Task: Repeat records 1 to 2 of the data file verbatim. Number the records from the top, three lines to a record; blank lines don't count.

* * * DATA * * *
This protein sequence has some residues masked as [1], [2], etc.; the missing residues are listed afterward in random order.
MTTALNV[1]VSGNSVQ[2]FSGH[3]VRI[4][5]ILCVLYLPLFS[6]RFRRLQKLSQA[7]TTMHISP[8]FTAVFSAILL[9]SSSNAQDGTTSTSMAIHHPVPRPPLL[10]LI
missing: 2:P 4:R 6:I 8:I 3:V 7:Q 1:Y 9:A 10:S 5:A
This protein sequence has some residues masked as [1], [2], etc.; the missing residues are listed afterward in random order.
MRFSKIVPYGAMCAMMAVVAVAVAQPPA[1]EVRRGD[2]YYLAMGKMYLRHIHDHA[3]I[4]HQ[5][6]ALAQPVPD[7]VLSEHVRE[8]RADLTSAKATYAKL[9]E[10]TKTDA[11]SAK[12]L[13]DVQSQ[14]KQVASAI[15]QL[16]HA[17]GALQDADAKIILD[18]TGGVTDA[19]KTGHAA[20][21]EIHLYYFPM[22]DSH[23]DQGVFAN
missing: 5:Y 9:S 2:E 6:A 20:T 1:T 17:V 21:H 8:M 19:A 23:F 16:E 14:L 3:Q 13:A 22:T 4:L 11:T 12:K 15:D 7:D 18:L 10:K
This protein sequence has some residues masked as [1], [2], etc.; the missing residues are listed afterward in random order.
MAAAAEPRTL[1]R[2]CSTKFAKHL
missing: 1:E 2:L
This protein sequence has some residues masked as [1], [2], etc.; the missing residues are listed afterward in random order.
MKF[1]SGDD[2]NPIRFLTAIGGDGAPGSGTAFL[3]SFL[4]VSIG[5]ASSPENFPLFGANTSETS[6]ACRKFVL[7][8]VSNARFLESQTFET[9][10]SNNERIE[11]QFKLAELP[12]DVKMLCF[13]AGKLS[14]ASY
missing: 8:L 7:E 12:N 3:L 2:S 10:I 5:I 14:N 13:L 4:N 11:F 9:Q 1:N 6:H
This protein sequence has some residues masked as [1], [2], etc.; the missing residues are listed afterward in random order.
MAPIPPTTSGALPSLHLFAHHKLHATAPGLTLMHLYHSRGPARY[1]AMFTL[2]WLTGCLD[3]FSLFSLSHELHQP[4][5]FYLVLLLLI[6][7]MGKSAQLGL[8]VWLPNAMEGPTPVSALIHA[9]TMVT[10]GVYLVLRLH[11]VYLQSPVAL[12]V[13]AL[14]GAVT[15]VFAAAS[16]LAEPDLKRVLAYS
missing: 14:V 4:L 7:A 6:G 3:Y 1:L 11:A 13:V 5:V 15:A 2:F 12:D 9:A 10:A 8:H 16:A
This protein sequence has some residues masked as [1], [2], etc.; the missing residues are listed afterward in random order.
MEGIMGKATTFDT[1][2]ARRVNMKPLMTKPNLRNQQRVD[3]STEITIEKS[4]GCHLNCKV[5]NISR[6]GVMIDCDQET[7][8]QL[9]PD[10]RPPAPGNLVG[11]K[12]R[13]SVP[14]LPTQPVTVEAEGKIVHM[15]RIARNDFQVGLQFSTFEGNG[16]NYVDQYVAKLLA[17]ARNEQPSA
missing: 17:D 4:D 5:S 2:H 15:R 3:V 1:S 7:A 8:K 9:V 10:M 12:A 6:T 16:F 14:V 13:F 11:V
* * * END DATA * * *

This protein sequence has some residues masked as [1], [2], etc.; the missing residues are listed afterward in random order.
MTTALNV[1]VSGNSVQ[2]FSGH[3]VRI[4][5]ILCVLYLPLFS[6]RFRRLQKLSQA[7]TTMHISP[8]FTAVFSAILL[9]SSSNAQDGTTSTSMAIHHPVPRPPLL[10]LI
missing: 2:P 4:R 6:I 8:I 3:V 7:Q 1:Y 9:A 10:S 5:A
This protein sequence has some residues masked as [1], [2], etc.; the missing residues are listed afterward in random order.
MRFSKIVPYGAMCAMMAVVAVAVAQPPA[1]EVRRGD[2]YYLAMGKMYLRHIHDHA[3]I[4]HQ[5][6]ALAQPVPD[7]VLSEHVRE[8]RADLTSAKATYAKL[9]E[10]TKTDA[11]SAK[12]L[13]DVQSQ[14]KQVASAI[15]QL[16]HA[17]GALQDADAKIILD[18]TGGVTDA[19]KTGHAA[20][21]EIHLYYFPM[22]DSH[23]DQGVFAN
missing: 5:Y 9:S 2:E 6:A 20:T 1:T 17:V 21:H 8:M 19:A 23:F 16:E 14:L 3:Q 13:A 22:T 4:L 11:T 12:K 15:D 7:D 18:L 10:K